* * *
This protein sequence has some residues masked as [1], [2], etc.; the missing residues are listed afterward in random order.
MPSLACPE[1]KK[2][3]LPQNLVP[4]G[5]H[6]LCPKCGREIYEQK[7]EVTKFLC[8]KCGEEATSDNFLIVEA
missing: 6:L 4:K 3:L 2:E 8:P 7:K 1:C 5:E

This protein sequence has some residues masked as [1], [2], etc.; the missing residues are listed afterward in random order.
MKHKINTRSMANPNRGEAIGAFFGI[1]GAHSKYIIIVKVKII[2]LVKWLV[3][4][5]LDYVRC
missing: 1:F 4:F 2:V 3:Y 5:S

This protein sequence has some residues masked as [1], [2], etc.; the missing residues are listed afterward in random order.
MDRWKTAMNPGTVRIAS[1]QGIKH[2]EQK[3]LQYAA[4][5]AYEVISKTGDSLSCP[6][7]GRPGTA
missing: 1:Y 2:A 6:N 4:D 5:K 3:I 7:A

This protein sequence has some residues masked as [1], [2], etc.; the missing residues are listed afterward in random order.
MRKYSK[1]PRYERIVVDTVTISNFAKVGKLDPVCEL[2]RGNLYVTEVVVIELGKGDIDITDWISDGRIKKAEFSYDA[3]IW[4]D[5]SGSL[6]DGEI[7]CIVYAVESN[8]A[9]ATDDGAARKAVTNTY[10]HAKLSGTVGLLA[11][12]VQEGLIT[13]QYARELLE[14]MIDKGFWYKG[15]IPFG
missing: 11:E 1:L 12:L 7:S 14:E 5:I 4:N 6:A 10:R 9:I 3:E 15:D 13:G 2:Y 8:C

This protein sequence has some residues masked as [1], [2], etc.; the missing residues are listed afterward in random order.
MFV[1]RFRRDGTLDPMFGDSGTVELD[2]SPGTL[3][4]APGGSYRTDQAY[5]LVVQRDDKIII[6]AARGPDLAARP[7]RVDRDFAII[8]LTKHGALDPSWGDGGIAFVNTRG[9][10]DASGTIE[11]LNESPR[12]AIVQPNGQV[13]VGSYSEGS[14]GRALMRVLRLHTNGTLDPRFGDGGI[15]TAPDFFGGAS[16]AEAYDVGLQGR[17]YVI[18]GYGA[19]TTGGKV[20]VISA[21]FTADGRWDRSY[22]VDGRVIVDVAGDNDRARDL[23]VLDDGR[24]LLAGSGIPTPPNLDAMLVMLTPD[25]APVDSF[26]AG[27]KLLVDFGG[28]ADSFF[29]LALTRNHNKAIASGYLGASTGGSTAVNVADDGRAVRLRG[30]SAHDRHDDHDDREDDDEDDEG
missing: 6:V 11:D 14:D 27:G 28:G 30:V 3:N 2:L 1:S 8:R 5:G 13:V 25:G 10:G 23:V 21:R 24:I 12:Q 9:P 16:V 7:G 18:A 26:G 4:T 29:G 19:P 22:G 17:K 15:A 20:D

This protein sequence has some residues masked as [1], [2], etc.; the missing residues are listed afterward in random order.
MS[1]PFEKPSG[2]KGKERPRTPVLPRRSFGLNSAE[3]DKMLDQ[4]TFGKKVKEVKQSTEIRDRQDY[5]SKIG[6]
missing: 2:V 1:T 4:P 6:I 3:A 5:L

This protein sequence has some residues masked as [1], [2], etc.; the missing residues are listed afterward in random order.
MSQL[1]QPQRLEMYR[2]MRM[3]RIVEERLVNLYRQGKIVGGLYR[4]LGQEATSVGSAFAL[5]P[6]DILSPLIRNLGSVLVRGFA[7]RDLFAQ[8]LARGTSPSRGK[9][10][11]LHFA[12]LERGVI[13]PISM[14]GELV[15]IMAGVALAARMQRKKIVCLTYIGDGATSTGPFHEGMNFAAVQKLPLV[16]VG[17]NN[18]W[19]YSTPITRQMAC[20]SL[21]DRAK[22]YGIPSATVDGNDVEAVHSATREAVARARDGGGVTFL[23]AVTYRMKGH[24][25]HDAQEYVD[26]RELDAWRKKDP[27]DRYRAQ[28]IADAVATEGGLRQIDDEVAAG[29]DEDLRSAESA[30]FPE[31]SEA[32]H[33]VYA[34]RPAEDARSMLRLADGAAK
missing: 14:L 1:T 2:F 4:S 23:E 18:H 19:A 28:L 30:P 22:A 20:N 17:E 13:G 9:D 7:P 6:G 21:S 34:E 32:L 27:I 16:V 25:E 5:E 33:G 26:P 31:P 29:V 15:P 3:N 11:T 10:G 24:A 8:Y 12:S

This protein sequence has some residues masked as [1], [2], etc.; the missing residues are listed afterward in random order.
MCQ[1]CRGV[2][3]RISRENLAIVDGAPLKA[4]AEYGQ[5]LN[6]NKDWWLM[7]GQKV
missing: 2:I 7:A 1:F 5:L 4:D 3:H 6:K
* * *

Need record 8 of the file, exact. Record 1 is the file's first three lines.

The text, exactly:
This protein sequence has some residues masked as [1], [2], etc.; the missing residues are listed afterward in random order.
MCQ[1]CRGV[2][3]RISRENLAIVDGAPLKA[4]AEYGQ[5]LN[6]NKDWWLM[7]GQKV
missing: 2:I 7:A 1:F 5:L 4:D 3:H 6:K